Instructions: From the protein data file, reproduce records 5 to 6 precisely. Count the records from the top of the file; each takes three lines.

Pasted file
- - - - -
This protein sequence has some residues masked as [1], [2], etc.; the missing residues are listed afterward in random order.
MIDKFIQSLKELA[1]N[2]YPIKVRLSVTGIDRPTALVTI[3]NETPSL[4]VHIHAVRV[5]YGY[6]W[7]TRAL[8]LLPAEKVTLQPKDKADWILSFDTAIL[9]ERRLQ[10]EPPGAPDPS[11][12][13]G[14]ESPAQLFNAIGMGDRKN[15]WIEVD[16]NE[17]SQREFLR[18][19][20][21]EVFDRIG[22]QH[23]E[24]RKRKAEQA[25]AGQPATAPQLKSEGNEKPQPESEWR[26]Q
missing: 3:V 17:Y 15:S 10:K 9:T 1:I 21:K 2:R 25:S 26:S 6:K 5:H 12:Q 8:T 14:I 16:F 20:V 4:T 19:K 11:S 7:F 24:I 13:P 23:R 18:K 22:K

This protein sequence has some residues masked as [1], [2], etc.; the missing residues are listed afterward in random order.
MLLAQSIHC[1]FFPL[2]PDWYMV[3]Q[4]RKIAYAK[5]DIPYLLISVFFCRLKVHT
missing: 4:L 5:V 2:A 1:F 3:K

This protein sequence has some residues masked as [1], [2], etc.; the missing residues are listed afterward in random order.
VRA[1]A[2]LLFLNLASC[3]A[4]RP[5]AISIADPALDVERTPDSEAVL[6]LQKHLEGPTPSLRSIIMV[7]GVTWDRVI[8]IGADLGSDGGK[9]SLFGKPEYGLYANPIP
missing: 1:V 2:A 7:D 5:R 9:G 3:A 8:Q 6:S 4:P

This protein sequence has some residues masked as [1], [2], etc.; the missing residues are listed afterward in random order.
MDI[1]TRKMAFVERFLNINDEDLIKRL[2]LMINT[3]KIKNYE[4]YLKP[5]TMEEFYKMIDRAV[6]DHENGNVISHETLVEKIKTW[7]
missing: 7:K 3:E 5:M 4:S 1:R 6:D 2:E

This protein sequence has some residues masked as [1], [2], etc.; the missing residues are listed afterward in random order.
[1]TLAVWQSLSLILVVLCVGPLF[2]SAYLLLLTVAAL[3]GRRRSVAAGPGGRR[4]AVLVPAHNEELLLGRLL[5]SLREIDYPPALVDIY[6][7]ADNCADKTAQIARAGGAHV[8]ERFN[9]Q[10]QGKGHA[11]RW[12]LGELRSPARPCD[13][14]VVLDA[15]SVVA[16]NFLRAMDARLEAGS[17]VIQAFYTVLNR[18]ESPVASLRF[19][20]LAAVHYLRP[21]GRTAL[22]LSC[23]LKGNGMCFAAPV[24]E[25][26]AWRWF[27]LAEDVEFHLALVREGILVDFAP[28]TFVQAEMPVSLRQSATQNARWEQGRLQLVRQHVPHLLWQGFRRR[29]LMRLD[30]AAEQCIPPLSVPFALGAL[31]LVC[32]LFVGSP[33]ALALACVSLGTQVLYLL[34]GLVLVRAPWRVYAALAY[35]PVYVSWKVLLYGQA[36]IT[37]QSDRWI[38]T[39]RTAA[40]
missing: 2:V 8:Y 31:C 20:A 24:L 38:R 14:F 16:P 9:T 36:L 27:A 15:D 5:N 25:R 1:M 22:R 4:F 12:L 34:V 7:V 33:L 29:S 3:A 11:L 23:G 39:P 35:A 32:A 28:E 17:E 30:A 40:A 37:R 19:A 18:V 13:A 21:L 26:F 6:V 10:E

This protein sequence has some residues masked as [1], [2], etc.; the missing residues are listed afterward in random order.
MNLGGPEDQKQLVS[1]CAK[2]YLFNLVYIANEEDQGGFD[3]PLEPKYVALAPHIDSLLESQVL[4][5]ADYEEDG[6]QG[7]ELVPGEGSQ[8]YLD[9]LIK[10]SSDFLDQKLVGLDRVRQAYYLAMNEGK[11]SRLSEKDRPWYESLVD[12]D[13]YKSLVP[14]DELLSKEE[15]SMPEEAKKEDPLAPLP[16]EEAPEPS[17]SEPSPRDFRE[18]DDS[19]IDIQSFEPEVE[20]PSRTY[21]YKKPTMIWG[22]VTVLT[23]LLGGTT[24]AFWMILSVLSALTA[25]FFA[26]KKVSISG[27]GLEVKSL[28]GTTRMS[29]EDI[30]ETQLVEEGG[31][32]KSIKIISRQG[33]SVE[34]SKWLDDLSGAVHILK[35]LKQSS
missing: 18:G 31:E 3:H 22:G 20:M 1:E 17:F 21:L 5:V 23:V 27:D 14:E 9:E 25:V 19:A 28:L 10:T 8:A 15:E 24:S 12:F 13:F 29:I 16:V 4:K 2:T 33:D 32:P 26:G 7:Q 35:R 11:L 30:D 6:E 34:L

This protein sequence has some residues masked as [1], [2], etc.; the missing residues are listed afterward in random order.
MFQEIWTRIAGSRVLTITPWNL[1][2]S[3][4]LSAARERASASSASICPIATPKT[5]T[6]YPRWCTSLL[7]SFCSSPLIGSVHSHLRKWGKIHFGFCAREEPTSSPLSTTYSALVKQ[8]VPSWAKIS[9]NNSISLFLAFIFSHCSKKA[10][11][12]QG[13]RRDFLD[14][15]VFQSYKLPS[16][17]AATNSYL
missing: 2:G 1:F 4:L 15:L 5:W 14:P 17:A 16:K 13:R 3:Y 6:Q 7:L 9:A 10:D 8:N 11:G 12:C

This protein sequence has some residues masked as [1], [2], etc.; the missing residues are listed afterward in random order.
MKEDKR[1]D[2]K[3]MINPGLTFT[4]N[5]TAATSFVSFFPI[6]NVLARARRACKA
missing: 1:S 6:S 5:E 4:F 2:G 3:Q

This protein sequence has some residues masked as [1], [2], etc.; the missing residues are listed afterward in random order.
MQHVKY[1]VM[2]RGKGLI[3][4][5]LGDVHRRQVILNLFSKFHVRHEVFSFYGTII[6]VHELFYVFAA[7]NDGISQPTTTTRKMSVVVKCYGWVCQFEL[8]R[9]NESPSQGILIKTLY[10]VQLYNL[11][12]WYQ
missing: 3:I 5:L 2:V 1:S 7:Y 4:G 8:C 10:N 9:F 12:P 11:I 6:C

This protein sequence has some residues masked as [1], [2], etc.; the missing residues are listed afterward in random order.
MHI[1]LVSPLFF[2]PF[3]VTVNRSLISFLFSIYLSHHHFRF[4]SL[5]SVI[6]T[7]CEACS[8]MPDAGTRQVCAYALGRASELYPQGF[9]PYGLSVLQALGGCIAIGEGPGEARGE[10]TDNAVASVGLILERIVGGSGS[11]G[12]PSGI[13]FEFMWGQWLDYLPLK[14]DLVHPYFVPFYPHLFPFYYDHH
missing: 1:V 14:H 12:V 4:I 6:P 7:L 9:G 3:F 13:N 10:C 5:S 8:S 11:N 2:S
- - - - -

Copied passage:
This protein sequence has some residues masked as [1], [2], etc.; the missing residues are listed afterward in random order.
[1]TLAVWQSLSLILVVLCVGPLF[2]SAYLLLLTVAAL[3]GRRRSVAAGPGGRR[4]AVLVPAHNEELLLGRLL[5]SLREIDYPPALVDIY[6][7]ADNCADKTAQIARAGGAHV[8]ERFN[9]Q[10]QGKGHA[11]RW[12]LGELRSPARPCD[13][14]VVLDA[15]SVVA[16]NFLRAMDARLEAGS[17]VIQAFYTVLNR[18]ESPVASLRF[19][20]LAAVHYLRP[21]GRTAL[22]LSC[23]LKGNGMCFAAPV[24]E[25][26]AWRWF[27]LAEDVEFHLALVREGILVDFAP[28]TFVQAEMPVSLRQSATQNARWEQGRLQLVRQHVPHLLWQGFRRR[29]LMRLD[30]AAEQCIPPLSVPFALGAL[31]LVC[32]LFVGSP[33]ALALACVSLGTQVLYLL[34]GLVLVRAPWRVYAALAY[35]PVYVSWKVLLYGQA[36]IT[37]QSDRWI[38]T[39]RTAA[40]
missing: 2:V 8:Y 31:C 20:A 24:L 38:R 14:F 16:P 9:T 36:L 27:A 15:D 5:N 25:R 1:M 22:R 4:F 12:L 34:V 7:V 33:L 29:S 3:A 11:L 23:G 39:P 35:A 32:A 28:E 17:E 30:A 40:A 37:R 19:A 18:V 13:A 21:L 26:F 6:V 10:E

This protein sequence has some residues masked as [1], [2], etc.; the missing residues are listed afterward in random order.
MNLGGPEDQKQLVS[1]CAK[2]YLFNLVYIANEEDQGGFD[3]PLEPKYVALAPHIDSLLESQVL[4][5]ADYEEDG[6]QG[7]ELVPGEGSQ[8]YLD[9]LIK[10]SSDFLDQKLVGLDRVRQAYYLAMNEGK[11]SRLSEKDRPWYESLVD[12]D[13]YKSLVP[14]DELLSKEE[15]SMPEEAKKEDPLAPLP[16]EEAPEPS[17]SEPSPRDFRE[18]DDS[19]IDIQSFEPEVE[20]PSRTY[21]YKKPTMIWG[22]VTVLT[23]LLGGTT[24]AFWMILSVLSALTA[25]FFA[26]KKVSISG[27]GLEVKSL[28]GTTRMS[29]EDI[30]ETQLVEEGG[31][32]KSIKIISRQG[33]SVE[34]SKWLDDLSGAVHILK[35]LKQSS
missing: 18:G 31:E 3:H 22:G 20:M 1:E 17:F 21:L 5:V 23:V 27:D 14:E 9:E 25:V 19:A 28:L 10:T 8:A 15:E 24:S 12:F 13:F 29:I 16:V 4:K 2:T 33:D 32:P 26:G 7:Q 35:R 11:L 30:D 6:E 34:L